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How do you get 30-odd college students into a room to talk about genitalia?

Kayla Lawson, a junior at Florida A&M University (FAMU) who founded a Planned Parenthood Generation Action chapter on campus last year, is a pro at this.

“Just put a twist on it!” Kayla, a native of Tampa, Fla., says. “Our chapter recently held a genital health workshop and called it ‘My Goodies.’ To encourage people to learn about something, you have to make it fun.”

In just a few months, Kayla has built FAMU’s Generation Action chapter — part of Planned Parenthood’s network of more than 300 college campus chapters nationwide — from the ground up. Through Generation Action, young organizers and activists across the country organize events on their campuses and in their communities to mobilize advocates for reproductive freedom. FAMU’s chapter already boasts dozens of members and has held several advocacy and education events.

Kayla, second from left, founded FAMU Generation Action last year. Here she is with some of her fellow club members. 

Kayla says the skills she learned as a multimedia journalist student and aspiring reporter have made her a better organizer. She’s excited about engaging her FAMU classmates and getting them excited about advocating for women’s health.

“As a journalist, I believe in the power of knowledge and getting people hip to the cause. I also love hosting fun events!” she says. “My work with Generation Action allows me combine both.”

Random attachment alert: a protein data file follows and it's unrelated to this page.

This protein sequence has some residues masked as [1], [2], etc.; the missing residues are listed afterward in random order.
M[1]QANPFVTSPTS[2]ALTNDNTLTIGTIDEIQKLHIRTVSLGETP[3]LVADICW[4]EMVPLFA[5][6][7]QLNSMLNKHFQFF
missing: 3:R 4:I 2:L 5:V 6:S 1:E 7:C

Kayla reporting on a story live. 

Read more of our interview with Kayla below.

Planned Parenthood Generation Action (PPGA): Hey Kayla! How did you decided to start a FAMU Generation Action chapter?

Kayla Lawson (KL): Last year, some friends and I decided we would walk down to Railroad Square (an art fair in downtown Tallahassee, Fla., where FAMU is located). Planned Parenthood was tabling there. I’ve always been vocal about social injustice and women's rights, but I didn't know much about Planned Parenthood.

I got to talking with Rosie, the organizer at the table, and she mentioned that she was looking to start a Generation Action chapter at FAMU. I was like, ‘That sounds so cool!’ There are so many orgs and clubs on my campus, but I knew this would be a unique opportunity.

Planned Parenthood really values young people and our work ethic. They really help build you as a person. They give you anything you need — all the resources that you need for success.

PPGA: Awesome! Besides “My Goodies,” what’s some other programming your chapter has done?

KL: We recently held an ice cream social called “Get the Scoop.” Get it? We had a Planned Parenthood organizer come and help destigmatize some of the myths about reproductive health. On a regular basis, we table at FAMU’s Set Friday.

Right now, we’re planning another event called "Consent is Sexy," which is especially important on college campuses. We’re inviting male organizations! We’re also collaborating with Florida State University on their Take Back the Night event, and collecting clothes for the local domestic violence center.

FAMU Generation Action's table at Set Friday. 

PPGA: Wow, that’s impressive! What advice would you give to other young women of color who want to get involved in reproductive rights activism?